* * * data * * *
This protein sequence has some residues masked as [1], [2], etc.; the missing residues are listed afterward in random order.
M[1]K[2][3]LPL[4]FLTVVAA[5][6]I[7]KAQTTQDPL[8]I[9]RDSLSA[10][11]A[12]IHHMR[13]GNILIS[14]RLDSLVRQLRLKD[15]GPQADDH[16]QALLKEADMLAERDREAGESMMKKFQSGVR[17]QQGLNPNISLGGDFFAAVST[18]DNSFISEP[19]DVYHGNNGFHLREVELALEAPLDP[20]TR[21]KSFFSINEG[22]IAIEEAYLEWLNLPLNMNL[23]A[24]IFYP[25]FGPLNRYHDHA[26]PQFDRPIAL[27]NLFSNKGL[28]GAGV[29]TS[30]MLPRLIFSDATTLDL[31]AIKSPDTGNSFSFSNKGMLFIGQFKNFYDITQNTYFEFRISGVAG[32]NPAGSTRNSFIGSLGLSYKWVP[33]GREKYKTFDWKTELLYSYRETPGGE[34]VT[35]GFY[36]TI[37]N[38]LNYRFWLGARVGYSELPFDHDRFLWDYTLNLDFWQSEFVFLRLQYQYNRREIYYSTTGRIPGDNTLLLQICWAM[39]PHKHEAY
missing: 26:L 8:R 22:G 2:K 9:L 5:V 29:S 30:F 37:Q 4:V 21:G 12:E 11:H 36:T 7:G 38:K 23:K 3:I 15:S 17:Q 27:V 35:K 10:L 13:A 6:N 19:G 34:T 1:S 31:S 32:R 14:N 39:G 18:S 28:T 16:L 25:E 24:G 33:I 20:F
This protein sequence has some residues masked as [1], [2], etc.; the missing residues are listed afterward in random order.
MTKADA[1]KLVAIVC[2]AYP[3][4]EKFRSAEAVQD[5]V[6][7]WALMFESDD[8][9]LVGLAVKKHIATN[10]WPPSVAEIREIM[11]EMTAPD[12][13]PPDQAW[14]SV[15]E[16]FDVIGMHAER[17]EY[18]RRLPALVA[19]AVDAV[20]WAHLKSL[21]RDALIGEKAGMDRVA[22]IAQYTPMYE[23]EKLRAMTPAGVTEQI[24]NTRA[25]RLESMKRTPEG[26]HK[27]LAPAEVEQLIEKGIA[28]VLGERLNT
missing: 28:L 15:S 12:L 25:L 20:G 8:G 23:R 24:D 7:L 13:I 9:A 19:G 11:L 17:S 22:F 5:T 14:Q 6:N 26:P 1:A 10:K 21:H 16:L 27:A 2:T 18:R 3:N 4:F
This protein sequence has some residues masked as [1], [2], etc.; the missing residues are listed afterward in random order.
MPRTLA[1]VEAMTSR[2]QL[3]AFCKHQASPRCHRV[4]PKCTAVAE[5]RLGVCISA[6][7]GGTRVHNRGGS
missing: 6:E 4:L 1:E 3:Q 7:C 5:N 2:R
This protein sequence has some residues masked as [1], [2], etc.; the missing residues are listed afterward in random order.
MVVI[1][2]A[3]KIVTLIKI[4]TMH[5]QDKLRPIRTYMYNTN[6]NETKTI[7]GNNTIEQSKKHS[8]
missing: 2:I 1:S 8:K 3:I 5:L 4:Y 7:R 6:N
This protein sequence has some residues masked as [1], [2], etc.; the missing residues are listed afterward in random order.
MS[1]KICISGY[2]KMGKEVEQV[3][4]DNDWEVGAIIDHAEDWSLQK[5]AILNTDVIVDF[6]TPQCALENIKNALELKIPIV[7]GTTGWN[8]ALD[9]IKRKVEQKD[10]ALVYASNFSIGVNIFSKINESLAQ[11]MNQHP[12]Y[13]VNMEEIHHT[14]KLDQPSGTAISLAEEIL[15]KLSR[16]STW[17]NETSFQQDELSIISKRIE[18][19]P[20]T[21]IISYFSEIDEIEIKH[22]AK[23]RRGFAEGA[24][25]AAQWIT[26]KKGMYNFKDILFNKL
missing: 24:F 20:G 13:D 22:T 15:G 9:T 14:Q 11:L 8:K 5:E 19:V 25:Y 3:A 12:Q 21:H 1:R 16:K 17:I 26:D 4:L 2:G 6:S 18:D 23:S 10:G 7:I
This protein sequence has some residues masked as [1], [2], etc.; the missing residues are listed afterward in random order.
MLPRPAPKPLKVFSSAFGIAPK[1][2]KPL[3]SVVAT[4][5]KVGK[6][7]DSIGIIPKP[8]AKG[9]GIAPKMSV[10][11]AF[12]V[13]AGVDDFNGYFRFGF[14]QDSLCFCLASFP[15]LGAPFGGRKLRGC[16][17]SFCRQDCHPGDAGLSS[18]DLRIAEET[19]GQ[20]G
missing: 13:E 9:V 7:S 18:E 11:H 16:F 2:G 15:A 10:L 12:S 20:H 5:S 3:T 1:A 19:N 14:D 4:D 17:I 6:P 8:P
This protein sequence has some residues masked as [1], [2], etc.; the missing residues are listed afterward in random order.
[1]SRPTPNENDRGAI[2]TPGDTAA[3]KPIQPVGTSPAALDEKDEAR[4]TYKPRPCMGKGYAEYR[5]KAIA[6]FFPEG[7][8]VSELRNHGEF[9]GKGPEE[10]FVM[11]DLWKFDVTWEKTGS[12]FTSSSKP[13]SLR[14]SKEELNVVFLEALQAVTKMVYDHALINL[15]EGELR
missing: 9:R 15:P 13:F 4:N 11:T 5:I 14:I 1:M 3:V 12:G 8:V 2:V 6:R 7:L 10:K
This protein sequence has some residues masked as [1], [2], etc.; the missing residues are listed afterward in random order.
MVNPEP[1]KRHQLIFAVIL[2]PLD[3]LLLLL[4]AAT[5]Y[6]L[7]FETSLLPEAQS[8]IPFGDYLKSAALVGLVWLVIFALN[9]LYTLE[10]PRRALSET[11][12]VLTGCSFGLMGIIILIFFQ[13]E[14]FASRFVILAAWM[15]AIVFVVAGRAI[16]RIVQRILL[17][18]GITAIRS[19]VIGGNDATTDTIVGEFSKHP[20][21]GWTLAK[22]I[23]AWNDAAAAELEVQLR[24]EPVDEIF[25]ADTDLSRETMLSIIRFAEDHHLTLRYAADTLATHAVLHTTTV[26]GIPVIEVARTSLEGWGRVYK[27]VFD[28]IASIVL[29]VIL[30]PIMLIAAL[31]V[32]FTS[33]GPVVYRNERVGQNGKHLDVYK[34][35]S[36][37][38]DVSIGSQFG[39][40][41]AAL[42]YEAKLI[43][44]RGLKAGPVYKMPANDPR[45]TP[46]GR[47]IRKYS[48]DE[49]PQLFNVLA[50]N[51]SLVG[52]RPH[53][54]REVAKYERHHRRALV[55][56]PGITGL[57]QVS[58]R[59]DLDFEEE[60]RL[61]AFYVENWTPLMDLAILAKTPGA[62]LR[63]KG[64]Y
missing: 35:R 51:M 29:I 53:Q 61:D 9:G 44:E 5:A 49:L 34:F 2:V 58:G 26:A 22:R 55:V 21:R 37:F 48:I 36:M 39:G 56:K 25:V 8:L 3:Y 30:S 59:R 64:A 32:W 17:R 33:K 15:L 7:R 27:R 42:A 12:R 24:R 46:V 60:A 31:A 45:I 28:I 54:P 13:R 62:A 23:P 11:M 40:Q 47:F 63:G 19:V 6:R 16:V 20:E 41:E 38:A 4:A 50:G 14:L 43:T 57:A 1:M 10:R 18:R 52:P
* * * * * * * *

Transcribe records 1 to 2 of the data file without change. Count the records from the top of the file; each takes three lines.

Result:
This protein sequence has some residues masked as [1], [2], etc.; the missing residues are listed afterward in random order.
M[1]K[2][3]LPL[4]FLTVVAA[5][6]I[7]KAQTTQDPL[8]I[9]RDSLSA[10][11]A[12]IHHMR[13]GNILIS[14]RLDSLVRQLRLKD[15]GPQADDH[16]QALLKEADMLAERDREAGESMMKKFQSGVR[17]QQGLNPNISLGGDFFAAVST[18]DNSFISEP[19]DVYHGNNGFHLREVELALEAPLDP[20]TR[21]KSFFSINEG[22]IAIEEAYLEWLNLPLNMNL[23]A[24]IFYP[25]FGPLNRYHDHA[26]PQFDRPIAL[27]NLFSNKGL[28]GAGV[29]TS[30]MLPRLIFSDATTLDL[31]AIKSPDTGNSFSFSNKGMLFIGQFKNFYDITQNTYFEFRISGVAG[32]NPAGSTRNSFIGSLGLSYKWVP[33]GREKYKTFDWKTELLYSYRETPGGE[34]VT[35]GFY[36]TI[37]N[38]LNYRFWLGARVGYSELPFDHDRFLWDYTLNLDFWQSEFVFLRLQYQYNRREIYYSTTGRIPGDNTLLLQICWAM[39]PHKHEAY
missing: 26:L 8:R 22:G 2:K 9:L 5:V 29:S 30:F 37:Q 4:V 21:G 12:E 11:H 36:T 7:G 38:K 23:K 3:I 15:S 17:Q 27:V 35:K 10:L 13:A 6:N 19:G 34:T 1:S 31:S 32:R 14:N 39:G 18:S 28:T 16:L 25:E 24:G 33:I 20:F
This protein sequence has some residues masked as [1], [2], etc.; the missing residues are listed afterward in random order.
MTKADA[1]KLVAIVC[2]AYP[3][4]EKFRSAEAVQD[5]V[6][7]WALMFESDD[8][9]LVGLAVKKHIATN[10]WPPSVAEIREIM[11]EMTAPD[12][13]PPDQAW[14]SV[15]E[16]FDVIGMHAER[17]EY[18]RRLPALVA[19]AVDAV[20]WAHLKSL[21]RDALIGEKAGMDRVA[22]IAQYTPMYE[23]EKLRAMTPAGVTEQI[24]NTRA[25]RLESMKRTPEG[26]HK[27]LAPAEVEQLIEKGIA[28]VLGERLNT
missing: 28:L 15:S 12:L 25:L 20:G 8:G 23:R 24:D 7:L 13:I 9:A 19:G 11:L 17:S 22:F 5:T 14:Q 6:N 26:P 1:A 10:K 21:H 16:L 27:A 2:T 18:R 3:N 4:F